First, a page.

Is the Euro That Strong or Are People Not Interested in Trading It?
The Euro ended the day unchanged against the US dollar and this is either a testament to the currency's resilience to dollar strength or the market's falling interest in what is typically the most actively traded currency pair. According to the latest FXCM Speculative Sentiment index, it is the former since EUR/USD positioning is 8.7 percent above its monthly average. Given the weakness of recent economic data, the only things that are keeping the Euro propped are hawkish comments from ECB officials and continual demand from central banks. Both Eurozone consumer prices and labor costs fell short of expectations this morning which suggests that inflationary pressures are abating. However this doesn't seem to matter to the ECB as member Quaden clearly stated today that monetary tightening has not ended. The same sentiment is shared by the Swiss National Bank who raised interest rates by 25bp today, bringing the mid point of their target range to 2.5 percent. If the pace of economic growth remains unchanged and the Swiss franc fails to rally, they said that "further increases in interest rates are likely in the months ahead." Swiss retail sales are due for release tomorrow.
Softer Inflation Pressures Continue to Weigh on the British Pound
Despite stronger than expected retail sales in the month of May, the British pound refused to rally. This may be due to the fact that the price deflator dropped from April, which is an indication of softer inflation pressures. After the surprise decrease in average wage growth yesterday, the market has become very suspicious of whether the central bank really has the data to back up their hawkish monetary policy stance. A survey released today indicates that the British public expects prices to rise over the next year, but this is simply a reflection of consumer sentiment for prices rather than actual price increases by retailers.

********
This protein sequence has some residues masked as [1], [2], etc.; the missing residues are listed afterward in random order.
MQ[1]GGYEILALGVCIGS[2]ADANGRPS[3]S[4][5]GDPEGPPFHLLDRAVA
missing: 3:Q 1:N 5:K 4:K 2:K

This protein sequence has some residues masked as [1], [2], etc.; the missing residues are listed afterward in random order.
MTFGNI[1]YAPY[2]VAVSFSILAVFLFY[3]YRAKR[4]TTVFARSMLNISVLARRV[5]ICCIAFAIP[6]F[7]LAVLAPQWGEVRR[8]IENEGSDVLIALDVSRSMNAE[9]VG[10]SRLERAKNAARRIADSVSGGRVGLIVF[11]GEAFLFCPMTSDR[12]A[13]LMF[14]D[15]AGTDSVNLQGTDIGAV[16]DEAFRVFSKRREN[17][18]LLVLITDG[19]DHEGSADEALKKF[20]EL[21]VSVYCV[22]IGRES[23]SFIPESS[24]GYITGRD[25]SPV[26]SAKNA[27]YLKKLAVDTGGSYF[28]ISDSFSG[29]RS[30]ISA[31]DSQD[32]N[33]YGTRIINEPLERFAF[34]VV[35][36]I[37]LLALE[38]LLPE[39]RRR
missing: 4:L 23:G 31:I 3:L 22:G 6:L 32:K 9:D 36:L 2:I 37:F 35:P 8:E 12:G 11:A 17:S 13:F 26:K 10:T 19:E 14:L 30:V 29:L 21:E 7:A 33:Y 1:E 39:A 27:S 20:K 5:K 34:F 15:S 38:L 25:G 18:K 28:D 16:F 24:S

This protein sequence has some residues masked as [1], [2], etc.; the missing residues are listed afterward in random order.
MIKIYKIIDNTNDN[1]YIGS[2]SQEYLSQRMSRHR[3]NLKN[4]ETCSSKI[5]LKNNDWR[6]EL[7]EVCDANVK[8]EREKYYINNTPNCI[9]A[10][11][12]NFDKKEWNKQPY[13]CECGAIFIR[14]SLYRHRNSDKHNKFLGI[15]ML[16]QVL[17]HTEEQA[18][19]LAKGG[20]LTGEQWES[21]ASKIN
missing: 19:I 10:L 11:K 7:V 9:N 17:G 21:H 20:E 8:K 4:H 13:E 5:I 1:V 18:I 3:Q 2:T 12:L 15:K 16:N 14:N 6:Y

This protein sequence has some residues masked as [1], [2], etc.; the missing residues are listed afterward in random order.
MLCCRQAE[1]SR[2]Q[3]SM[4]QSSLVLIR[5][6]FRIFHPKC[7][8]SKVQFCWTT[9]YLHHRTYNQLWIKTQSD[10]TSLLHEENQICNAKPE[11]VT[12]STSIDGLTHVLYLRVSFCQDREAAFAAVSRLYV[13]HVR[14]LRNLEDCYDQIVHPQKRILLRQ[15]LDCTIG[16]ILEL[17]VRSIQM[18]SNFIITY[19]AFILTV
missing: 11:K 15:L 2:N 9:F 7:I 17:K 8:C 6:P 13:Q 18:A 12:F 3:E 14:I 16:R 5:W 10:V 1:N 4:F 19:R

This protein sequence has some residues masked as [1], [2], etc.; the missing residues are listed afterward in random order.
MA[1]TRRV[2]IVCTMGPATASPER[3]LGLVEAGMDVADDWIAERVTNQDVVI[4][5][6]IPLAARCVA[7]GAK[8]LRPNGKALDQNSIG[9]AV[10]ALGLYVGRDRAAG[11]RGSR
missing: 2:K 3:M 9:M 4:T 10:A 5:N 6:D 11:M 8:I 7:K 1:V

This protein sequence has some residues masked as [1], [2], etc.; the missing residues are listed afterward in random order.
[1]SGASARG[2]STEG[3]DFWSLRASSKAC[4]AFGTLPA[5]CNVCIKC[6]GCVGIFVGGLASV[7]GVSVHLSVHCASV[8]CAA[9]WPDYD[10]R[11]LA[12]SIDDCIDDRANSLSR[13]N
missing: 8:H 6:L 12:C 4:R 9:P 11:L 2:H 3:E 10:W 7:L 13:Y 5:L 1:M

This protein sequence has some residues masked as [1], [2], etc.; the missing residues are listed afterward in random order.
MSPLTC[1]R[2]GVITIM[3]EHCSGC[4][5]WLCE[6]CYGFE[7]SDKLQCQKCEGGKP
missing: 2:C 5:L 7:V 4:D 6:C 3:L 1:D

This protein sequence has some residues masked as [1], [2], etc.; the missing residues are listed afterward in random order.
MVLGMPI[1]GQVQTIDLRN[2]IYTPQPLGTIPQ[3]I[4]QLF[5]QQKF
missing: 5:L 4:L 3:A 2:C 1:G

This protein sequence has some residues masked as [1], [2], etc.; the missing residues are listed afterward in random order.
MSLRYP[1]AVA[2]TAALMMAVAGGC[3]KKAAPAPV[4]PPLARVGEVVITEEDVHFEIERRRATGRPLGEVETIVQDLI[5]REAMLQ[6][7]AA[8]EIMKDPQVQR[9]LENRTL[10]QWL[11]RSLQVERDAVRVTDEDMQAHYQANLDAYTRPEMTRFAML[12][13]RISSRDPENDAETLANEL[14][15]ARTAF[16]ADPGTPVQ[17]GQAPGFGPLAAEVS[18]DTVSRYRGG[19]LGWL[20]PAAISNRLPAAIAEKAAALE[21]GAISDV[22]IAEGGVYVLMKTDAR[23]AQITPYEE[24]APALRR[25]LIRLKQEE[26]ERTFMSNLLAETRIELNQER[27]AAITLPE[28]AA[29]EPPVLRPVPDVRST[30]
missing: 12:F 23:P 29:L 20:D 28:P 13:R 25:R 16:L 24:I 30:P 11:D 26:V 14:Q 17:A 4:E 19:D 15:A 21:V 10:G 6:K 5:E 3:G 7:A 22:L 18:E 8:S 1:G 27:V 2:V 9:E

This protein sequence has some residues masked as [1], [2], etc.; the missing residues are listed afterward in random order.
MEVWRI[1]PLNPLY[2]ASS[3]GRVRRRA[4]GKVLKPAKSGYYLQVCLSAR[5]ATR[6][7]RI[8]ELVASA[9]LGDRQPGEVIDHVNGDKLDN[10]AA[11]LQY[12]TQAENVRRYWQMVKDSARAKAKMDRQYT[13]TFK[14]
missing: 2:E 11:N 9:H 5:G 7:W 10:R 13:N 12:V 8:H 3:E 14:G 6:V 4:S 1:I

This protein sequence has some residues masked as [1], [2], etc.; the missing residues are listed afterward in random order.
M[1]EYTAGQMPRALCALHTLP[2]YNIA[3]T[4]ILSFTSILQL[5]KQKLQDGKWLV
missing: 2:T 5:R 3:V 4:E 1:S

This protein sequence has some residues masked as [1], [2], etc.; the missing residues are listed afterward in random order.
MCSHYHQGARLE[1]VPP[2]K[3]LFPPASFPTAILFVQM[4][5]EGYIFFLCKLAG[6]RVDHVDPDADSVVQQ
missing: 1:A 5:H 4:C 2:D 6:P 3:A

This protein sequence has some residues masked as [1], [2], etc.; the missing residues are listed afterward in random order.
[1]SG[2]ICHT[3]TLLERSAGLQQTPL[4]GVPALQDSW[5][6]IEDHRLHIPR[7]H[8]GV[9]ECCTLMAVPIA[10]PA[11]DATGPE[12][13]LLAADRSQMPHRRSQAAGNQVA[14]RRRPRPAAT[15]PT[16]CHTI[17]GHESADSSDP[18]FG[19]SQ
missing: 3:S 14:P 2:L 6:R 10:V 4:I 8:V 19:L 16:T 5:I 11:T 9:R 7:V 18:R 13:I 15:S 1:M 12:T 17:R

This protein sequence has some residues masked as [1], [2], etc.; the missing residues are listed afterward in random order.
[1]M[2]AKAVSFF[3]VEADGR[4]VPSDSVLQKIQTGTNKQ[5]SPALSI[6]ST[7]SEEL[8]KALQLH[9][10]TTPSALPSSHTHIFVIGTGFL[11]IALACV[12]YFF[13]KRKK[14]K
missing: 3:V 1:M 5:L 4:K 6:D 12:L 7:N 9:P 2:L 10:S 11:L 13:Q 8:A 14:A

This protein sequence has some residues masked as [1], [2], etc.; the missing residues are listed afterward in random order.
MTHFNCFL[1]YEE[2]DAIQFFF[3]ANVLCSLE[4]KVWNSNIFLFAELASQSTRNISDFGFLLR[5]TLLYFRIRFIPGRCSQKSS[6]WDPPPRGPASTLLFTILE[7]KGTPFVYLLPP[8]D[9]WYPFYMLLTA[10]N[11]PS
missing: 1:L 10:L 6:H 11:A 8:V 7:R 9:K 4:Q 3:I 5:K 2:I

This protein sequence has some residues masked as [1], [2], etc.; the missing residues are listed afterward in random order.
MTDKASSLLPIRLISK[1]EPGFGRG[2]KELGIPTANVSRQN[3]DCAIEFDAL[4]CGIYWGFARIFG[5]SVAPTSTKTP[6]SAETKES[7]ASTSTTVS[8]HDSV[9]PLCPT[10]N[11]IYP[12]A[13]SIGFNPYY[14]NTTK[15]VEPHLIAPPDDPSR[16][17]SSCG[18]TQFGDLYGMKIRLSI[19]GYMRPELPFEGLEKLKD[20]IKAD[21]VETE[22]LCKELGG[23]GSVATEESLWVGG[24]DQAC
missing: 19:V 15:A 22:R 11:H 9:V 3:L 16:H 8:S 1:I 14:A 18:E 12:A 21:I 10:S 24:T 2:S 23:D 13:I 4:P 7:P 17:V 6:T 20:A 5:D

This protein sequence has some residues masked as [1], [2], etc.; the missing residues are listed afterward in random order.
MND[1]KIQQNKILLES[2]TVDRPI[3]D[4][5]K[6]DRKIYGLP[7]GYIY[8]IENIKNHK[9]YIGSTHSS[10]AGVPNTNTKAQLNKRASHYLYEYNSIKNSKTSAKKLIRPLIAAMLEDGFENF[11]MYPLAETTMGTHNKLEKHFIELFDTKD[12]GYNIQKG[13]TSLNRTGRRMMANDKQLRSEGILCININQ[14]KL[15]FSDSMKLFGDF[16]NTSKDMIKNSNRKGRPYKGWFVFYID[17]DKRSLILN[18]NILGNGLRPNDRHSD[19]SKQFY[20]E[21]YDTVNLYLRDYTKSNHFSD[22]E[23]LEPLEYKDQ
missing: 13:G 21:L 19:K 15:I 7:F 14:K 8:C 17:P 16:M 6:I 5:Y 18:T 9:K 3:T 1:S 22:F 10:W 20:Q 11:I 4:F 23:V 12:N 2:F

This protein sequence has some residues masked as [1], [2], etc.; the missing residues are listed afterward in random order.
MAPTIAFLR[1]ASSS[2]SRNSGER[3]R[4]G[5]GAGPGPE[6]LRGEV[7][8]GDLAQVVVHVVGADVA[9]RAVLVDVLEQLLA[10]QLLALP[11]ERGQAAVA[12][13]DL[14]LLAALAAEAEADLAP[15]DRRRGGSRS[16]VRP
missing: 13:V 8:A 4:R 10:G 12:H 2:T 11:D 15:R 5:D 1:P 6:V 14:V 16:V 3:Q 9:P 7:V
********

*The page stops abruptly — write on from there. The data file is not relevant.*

Weak New Zealand Retail Sales Sends Commodity Currencies Tumbling
The Australian, New Zealand and Canadian dollars have all succumbed to dollar strength today despite firmer commodity prices. New Zealand retail sales were much weaker than expected in the month of April. After four straight months of gains, spending dropped by the biggest amount in 3 years. Vehicle sales, which are impacted by interest rate levels accounted for approximately 50 percent of the decline. Softer wage growth and consumer spending is certainly a problem and even though the RBNZ is still expected to raise interest rates this year, they may opt to wait until the third quarter. Meanwhile Australian consumer inflation expectations edged higher this month, but Australian Governor Stevens has a very different take. He actually feels that the inflation outlook gives the central bank time to assess economic data before making any changes to monetary policy. Weak data and a less hawkish stance have driven both currencies lower.